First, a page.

Date of Award


Degree Type


Degree Name

Doctor of Philosophy (PhD)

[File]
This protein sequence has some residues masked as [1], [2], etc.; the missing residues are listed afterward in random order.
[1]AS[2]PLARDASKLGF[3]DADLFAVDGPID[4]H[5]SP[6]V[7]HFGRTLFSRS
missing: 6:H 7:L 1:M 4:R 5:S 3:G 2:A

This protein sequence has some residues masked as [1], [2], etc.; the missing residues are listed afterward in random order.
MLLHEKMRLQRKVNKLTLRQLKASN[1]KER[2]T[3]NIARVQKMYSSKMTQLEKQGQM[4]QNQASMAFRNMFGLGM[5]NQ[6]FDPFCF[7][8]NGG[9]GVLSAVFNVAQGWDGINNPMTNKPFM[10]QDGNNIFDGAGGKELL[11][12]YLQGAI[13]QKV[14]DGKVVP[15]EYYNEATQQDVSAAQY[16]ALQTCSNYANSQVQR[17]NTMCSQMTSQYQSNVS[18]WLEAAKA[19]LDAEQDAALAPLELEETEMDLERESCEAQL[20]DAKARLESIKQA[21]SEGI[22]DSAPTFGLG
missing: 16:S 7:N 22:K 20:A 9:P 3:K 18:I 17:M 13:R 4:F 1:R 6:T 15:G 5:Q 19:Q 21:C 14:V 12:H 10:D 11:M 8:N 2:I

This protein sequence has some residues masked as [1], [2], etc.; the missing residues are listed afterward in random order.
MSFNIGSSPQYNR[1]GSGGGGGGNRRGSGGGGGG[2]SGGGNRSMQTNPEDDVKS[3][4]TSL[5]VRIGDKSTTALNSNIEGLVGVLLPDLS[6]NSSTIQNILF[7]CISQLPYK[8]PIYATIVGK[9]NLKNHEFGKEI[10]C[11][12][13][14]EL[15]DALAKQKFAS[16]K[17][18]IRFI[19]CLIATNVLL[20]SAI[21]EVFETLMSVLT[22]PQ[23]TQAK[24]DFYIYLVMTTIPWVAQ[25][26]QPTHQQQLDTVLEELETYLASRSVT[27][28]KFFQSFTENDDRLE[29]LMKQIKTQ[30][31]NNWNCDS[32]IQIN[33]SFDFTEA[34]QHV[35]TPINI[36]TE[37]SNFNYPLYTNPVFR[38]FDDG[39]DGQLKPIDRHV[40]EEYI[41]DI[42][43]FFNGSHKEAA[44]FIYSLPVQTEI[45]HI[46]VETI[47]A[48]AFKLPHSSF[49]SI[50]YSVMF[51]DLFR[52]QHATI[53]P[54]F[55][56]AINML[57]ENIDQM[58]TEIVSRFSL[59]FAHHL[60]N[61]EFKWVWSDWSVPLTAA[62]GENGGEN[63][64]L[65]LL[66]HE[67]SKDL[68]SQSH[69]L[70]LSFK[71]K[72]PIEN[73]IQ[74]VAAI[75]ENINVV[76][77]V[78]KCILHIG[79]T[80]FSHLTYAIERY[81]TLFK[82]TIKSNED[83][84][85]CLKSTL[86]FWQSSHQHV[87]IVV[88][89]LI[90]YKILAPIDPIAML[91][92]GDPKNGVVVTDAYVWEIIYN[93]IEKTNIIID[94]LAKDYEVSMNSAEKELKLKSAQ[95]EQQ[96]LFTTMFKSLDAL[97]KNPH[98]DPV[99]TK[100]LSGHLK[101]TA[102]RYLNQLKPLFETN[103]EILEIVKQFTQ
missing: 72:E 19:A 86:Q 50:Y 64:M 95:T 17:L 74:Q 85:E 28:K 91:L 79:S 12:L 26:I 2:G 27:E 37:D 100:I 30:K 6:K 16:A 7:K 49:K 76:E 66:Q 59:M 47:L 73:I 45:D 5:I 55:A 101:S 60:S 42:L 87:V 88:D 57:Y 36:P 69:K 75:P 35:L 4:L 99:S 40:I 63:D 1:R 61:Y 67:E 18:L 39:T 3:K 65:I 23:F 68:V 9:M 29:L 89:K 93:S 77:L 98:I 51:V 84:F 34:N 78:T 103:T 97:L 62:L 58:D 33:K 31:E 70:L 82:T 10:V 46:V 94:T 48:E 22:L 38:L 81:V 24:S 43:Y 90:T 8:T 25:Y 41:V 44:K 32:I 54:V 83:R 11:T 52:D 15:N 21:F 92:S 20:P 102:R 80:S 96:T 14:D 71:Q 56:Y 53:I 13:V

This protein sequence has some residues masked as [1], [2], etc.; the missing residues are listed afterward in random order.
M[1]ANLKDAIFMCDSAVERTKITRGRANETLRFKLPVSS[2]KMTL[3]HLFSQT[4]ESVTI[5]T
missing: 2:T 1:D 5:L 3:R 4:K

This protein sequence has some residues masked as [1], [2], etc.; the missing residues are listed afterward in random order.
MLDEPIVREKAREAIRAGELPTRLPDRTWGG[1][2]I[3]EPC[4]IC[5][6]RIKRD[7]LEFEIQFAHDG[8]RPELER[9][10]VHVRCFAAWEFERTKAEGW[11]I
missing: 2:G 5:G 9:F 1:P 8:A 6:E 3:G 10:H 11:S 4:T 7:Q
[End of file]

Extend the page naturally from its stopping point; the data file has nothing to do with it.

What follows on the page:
This dissertation study addresses the gaps in research concerning the gendered experiences of successful Latino men in higher education. As Latino men in postsecondary education continue to enroll and persist in low numbers, new lenses are needed to consider their educational experiences. This study attempts to add a gendered lens, in the form of machismo, to consider ways in which successful Latino men are persisting. Machismo, a construct with both positive and negative attributes, has the potential to influence Latino men's navigation of higher education. Research documents the negative ways in which machismo has hampered Latino men in education, however few studies consider how Latino men define and negotiate machismo in higher education. Therefore, this critical qualitative study challenges this framework and has successful Latino men defining their relationship with machismo. The data reveals that participants have a complicated relationship with machismo and masculinity, which illustrates a more holistic understanding of machismo. Participants discussed the barriers and benefits associated with both machismo and masculinity. Their counter-narratives illustrate an intimate relationship between their socialization as Latino men and their achievement of success in higher education.